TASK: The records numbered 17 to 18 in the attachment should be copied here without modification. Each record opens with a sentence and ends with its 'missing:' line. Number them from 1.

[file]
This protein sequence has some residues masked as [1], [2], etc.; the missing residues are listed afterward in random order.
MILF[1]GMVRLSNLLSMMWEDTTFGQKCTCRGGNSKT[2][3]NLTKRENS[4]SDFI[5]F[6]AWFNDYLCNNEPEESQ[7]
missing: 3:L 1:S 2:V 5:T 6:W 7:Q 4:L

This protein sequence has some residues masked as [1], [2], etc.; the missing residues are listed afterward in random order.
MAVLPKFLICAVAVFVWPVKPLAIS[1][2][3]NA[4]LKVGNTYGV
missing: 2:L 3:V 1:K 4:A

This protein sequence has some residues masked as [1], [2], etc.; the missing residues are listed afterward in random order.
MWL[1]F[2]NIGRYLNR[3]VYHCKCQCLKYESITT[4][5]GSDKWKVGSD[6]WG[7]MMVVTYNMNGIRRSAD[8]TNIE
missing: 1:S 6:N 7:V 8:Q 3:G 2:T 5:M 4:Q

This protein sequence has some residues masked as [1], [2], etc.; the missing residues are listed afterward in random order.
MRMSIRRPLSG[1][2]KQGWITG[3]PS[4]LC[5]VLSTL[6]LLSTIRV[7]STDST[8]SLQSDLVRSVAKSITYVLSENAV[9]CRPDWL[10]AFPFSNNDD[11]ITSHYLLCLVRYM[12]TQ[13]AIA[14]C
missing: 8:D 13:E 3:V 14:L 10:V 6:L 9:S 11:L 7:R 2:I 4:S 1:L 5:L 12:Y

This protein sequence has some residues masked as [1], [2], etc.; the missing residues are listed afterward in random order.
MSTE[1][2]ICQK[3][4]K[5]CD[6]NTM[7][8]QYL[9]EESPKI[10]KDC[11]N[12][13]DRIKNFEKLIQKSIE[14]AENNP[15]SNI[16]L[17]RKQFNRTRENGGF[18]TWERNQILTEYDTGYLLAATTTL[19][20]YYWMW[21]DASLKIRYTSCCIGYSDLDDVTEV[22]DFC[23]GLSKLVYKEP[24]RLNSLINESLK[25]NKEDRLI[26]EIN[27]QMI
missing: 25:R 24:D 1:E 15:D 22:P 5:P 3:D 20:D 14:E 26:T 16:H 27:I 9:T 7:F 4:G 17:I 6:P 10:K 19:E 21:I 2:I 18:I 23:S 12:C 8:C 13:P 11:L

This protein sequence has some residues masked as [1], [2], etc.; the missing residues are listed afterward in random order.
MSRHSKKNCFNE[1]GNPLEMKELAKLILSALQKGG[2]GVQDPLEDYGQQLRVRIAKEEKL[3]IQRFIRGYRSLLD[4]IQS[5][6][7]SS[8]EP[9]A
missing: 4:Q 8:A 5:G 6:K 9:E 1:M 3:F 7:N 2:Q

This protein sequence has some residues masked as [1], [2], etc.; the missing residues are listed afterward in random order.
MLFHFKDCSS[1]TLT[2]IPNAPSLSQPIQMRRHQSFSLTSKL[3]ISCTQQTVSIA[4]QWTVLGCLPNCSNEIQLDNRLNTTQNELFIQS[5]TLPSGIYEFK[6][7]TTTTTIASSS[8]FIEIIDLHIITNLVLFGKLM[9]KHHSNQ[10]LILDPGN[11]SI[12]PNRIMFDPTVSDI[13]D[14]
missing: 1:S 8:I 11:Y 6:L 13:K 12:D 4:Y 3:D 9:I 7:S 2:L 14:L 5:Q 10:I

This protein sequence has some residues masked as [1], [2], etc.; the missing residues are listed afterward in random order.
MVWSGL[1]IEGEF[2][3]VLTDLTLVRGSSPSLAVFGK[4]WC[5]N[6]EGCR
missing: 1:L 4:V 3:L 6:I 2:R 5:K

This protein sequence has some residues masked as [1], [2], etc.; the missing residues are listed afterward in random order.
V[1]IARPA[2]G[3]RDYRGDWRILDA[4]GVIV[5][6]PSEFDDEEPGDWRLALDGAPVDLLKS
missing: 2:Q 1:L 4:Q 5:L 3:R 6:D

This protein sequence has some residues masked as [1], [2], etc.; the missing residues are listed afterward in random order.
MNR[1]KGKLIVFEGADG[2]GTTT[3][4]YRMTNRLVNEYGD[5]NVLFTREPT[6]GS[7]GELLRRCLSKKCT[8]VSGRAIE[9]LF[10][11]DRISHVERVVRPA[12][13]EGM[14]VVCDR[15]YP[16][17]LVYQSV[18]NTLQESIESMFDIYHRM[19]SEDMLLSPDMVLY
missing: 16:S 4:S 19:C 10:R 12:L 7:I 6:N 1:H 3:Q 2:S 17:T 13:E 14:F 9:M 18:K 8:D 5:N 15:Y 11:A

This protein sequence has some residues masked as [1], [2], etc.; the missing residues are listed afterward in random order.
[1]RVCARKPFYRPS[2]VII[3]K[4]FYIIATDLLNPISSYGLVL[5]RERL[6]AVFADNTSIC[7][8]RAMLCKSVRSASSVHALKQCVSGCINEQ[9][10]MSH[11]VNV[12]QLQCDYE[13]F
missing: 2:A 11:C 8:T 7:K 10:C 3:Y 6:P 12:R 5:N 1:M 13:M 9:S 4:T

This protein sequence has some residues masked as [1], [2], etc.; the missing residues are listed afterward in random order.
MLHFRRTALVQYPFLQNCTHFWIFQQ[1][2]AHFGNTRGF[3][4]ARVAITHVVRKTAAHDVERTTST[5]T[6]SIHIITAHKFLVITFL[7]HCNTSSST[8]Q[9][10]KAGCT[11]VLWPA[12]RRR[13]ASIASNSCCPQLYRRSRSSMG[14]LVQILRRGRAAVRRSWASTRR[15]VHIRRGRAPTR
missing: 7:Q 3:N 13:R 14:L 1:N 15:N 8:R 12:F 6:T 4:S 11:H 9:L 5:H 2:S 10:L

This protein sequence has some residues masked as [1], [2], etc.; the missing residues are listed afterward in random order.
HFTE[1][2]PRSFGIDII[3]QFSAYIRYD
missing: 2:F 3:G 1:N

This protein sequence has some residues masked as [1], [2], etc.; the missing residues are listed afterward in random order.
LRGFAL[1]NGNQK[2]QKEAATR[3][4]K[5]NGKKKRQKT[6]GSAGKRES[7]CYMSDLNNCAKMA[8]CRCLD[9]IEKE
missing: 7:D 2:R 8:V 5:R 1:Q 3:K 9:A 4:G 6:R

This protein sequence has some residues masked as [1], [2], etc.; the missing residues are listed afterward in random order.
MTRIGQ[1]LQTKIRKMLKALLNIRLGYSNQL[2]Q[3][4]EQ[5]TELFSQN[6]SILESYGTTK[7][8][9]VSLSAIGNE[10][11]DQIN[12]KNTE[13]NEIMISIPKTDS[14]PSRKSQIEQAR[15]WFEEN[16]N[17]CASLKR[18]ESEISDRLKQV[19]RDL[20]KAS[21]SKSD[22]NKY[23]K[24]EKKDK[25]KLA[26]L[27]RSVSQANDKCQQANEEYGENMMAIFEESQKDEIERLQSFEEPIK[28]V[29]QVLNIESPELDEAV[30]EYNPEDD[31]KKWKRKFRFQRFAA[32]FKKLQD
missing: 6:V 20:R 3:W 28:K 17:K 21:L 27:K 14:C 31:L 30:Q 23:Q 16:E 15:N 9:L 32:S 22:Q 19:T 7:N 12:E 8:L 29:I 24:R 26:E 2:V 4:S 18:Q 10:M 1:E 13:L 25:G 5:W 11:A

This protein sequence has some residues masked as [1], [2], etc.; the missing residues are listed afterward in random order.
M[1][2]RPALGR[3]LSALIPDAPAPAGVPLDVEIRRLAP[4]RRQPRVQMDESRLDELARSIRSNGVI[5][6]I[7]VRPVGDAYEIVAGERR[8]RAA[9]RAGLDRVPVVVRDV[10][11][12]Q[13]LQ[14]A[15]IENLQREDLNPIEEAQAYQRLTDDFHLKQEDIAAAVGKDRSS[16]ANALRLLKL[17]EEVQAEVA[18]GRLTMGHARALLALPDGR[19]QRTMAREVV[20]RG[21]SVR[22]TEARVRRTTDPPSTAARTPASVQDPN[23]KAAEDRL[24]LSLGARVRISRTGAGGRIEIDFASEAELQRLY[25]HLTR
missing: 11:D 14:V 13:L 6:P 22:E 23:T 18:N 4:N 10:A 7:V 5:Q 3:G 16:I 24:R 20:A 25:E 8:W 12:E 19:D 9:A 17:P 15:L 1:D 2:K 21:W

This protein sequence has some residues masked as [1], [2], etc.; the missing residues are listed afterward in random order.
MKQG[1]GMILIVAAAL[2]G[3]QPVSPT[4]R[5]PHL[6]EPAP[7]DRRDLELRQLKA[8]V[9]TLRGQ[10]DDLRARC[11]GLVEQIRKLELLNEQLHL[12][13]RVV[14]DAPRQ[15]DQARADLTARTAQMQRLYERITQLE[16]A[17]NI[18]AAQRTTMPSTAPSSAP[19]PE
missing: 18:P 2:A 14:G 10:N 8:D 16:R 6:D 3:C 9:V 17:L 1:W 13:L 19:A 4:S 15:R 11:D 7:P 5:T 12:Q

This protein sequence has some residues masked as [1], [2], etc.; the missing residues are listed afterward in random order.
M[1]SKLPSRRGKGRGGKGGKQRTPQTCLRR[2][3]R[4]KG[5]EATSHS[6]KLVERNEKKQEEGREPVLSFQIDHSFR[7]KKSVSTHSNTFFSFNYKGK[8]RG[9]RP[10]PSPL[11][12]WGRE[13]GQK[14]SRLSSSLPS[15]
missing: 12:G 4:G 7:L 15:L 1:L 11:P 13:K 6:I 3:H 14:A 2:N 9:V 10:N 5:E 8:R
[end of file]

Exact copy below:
This protein sequence has some residues masked as [1], [2], etc.; the missing residues are listed afterward in random order.
MKQG[1]GMILIVAAAL[2]G[3]QPVSPT[4]R[5]PHL[6]EPAP[7]DRRDLELRQLKA[8]V[9]TLRGQ[10]DDLRARC[11]GLVEQIRKLELLNEQLHL[12][13]RVV[14]DAPRQ[15]DQARADLTARTAQMQRLYERITQLE[16]A[17]NI[18]AAQRTTMPSTAPSSAP[19]PE
missing: 18:P 2:A 14:G 10:N 8:D 16:R 6:D 3:C 9:V 17:L 1:W 13:L 19:A 4:S 15:R 11:D 7:P 5:T 12:Q

This protein sequence has some residues masked as [1], [2], etc.; the missing residues are listed afterward in random order.
M[1]SKLPSRRGKGRGGKGGKQRTPQTCLRR[2][3]R[4]KG[5]EATSHS[6]KLVERNEKKQEEGREPVLSFQIDHSFR[7]KKSVSTHSNTFFSFNYKGK[8]RG[9]RP[10]PSPL[11][12]WGRE[13]GQK[14]SRLSSSLPS[15]
missing: 12:G 4:G 7:L 15:L 1:L 11:P 13:K 6:I 3:H 14:A 2:N 9:V 10:N 5:E 8:R